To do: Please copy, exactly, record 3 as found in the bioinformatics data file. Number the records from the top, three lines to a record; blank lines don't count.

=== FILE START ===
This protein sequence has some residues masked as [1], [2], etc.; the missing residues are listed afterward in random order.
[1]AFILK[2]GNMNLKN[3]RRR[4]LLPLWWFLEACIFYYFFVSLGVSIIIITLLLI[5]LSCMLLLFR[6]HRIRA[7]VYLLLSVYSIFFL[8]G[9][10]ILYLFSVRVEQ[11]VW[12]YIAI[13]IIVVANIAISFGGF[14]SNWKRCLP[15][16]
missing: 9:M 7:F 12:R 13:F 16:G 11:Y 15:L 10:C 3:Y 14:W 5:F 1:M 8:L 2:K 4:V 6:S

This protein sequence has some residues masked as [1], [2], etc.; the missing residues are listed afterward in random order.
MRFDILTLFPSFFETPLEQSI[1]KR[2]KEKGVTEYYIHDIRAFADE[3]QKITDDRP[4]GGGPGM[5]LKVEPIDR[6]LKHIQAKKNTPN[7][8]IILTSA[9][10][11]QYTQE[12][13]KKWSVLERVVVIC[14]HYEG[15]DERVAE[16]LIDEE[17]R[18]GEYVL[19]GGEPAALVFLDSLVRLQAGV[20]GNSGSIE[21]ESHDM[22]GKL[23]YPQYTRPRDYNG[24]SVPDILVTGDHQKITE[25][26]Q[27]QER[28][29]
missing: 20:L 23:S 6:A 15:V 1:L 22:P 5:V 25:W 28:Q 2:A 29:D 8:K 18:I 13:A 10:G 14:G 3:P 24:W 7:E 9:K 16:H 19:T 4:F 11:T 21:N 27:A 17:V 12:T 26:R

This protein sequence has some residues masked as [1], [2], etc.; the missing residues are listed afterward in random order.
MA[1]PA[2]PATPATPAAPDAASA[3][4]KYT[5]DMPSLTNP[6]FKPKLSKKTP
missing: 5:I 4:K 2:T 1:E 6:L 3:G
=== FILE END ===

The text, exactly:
This protein sequence has some residues masked as [1], [2], etc.; the missing residues are listed afterward in random order.
MA[1]PA[2]PATPATPAAPDAASA[3][4]KYT[5]DMPSLTNP[6]FKPKLSKKTP
missing: 5:I 4:K 2:T 1:E 6:L 3:G